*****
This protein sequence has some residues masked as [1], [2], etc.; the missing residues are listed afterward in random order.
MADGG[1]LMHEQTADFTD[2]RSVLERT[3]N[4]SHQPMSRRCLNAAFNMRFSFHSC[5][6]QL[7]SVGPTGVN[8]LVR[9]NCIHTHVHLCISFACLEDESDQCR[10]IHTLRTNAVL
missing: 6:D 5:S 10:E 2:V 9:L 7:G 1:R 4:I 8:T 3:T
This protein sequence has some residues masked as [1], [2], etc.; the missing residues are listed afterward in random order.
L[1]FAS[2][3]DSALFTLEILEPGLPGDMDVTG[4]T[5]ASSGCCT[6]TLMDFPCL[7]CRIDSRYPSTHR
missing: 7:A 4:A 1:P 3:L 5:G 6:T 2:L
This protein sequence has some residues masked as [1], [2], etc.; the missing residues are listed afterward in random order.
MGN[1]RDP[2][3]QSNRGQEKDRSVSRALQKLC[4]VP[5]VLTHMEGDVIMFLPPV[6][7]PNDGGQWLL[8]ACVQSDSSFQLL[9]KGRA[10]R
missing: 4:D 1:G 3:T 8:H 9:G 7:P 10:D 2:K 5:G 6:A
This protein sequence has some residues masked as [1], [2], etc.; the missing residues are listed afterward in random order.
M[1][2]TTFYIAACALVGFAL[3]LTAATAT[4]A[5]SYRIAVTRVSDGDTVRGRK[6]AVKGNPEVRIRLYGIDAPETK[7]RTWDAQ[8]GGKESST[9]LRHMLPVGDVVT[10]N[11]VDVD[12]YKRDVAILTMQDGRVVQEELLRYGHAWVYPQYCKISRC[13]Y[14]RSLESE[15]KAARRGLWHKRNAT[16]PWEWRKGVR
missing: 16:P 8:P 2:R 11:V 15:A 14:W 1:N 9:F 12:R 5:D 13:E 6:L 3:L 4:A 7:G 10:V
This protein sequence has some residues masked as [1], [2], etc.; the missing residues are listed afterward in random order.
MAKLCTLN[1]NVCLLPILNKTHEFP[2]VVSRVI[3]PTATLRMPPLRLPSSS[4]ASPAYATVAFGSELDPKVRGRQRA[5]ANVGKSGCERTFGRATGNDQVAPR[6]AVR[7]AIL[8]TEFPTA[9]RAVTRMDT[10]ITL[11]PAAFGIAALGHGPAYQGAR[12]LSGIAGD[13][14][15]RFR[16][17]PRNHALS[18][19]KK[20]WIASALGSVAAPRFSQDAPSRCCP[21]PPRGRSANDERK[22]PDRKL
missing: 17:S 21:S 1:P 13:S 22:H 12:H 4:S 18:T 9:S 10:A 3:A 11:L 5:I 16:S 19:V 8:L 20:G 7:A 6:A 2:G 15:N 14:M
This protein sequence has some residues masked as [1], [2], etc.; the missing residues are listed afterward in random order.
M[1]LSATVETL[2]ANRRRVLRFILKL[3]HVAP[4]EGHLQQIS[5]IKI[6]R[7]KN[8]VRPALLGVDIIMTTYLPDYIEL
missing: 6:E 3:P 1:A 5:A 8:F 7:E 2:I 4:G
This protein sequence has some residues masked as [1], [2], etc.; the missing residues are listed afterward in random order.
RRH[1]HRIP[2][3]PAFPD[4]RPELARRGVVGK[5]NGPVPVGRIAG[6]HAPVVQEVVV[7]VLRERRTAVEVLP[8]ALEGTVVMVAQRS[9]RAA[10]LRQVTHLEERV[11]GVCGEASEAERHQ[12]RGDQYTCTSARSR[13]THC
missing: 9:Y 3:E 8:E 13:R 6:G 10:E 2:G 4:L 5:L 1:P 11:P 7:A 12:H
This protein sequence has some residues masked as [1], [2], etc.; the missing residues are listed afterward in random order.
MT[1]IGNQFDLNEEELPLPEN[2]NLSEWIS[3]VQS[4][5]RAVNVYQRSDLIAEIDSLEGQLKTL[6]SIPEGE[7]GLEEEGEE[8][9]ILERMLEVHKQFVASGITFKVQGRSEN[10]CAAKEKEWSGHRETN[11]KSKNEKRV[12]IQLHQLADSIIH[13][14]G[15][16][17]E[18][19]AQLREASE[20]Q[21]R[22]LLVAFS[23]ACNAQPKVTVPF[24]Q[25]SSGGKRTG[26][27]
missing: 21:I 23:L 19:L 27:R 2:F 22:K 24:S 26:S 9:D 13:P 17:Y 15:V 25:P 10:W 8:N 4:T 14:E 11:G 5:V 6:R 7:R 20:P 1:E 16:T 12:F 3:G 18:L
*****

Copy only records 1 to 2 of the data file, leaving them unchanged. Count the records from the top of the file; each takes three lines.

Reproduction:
This protein sequence has some residues masked as [1], [2], etc.; the missing residues are listed afterward in random order.
MADGG[1]LMHEQTADFTD[2]RSVLERT[3]N[4]SHQPMSRRCLNAAFNMRFSFHSC[5][6]QL[7]SVGPTGVN[8]LVR[9]NCIHTHVHLCISFACLEDESDQCR[10]IHTLRTNAVL
missing: 6:D 5:S 10:E 2:V 9:L 7:G 1:R 4:I 8:T 3:T
This protein sequence has some residues masked as [1], [2], etc.; the missing residues are listed afterward in random order.
L[1]FAS[2][3]DSALFTLEILEPGLPGDMDVTG[4]T[5]ASSGCCT[6]TLMDFPCL[7]CRIDSRYPSTHR
missing: 7:A 4:A 1:P 3:L 5:G 6:T 2:L